Imagine that there are four people in line to purchase tickets at the train station. One after the other, they each purchase
one ticket of the same class, on the same train, bound for the same destination. As they board, they take their seats next
to each other and after exchanging pleasantries they begin to compare the price of their tickets. They are shocked to
discover that they had all paid a different price for what was essentially the same ticket, and none could have realized
their own situation without having compared it to the others. Their tickets, all identical, each carried a different total cost to
reach the same destination.
Prudence would dictate that you would want the lowest cost if available. However, I can guarantee you that the punch-line
hits pretty hard for the person who paid the most for their ticket, and they won’t be laughing. Neither will you if you are
unfortunate enough to be caught in the same situation when it is time to pay the taxes that have accrued on your
Buying the Right Ticket
Most people are aware that their investment dollars will grow over time through the power of compound interest. They will
either appreciate or depreciate and over time experience both. While attention to gains takes center stage the increasing
tax liability on those gains often goes unnoticed. The way you choose to handle this tax liability can have a significant
impact on the price of your ticket to be on the investment train. Your tax liability will determine one of the costs you will
pay for your ticket. By the time you determine you paid too much it is usually too late.
Rolling earnings into the same taxable account increases the account value and the tax liability. Your partner the federal
government is excited about your gains and looking forward to their share of your profits. There are three options to help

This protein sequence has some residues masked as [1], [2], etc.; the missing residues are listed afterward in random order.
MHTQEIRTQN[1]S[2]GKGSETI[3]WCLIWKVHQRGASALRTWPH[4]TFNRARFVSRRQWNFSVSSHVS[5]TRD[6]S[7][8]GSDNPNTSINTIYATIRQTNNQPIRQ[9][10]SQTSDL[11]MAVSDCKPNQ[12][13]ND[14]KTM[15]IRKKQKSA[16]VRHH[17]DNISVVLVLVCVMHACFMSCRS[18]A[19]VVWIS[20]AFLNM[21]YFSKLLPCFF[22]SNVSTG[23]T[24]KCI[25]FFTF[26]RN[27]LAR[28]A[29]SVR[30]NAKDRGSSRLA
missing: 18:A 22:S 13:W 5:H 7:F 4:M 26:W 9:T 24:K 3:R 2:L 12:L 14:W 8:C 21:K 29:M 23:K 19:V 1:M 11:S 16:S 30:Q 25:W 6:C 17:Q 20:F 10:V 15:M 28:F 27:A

reduce the tax tax liability on these type of accounts.
1. Flat Tax Strategy: : Move only the earnings. The problem is not the investment account but how the government
taxes the account. Keep the principal in the taxable account, earn the interest, and pay the tax on the gain. Move
the after tax gain to a tax favored account where those dollars can compound interest uninterrupted by taxes.
2. Immediate Paydown Reducing tax strategy: Move the entire taxable account to an account that compounds
interest with not tax on the gains. While this option does have a positive impact on your tax liability it will probably
impact your access to the money. You will need to weigh the benefits of each option before choosing this
3. Reduce account over a period of years: Take a portion of the principal and interest and move it into tax favored
account over a period of years that best suits your financial circumstances. The taxable account decreases in
value with every withdrawal and the tax favored account the dollars are deposited to continues to grow tax
deferred and withdrawn tax free.
What is important to understand is that regardless of which method you choose, the account balance is going to be the
same at the end. The only difference will be the cost associated with accumulating that balance along the way. As
Benjamin Franklin once remarked: “In this world nothing can be said to be certain, except death and taxes.” We are all
going to have to ride this train, but that doesn’t mean we should pay more than we have to for the ticket. The issue is to
determine which option best suits how you would like to solve the problem of compounding interest in taxable accounts.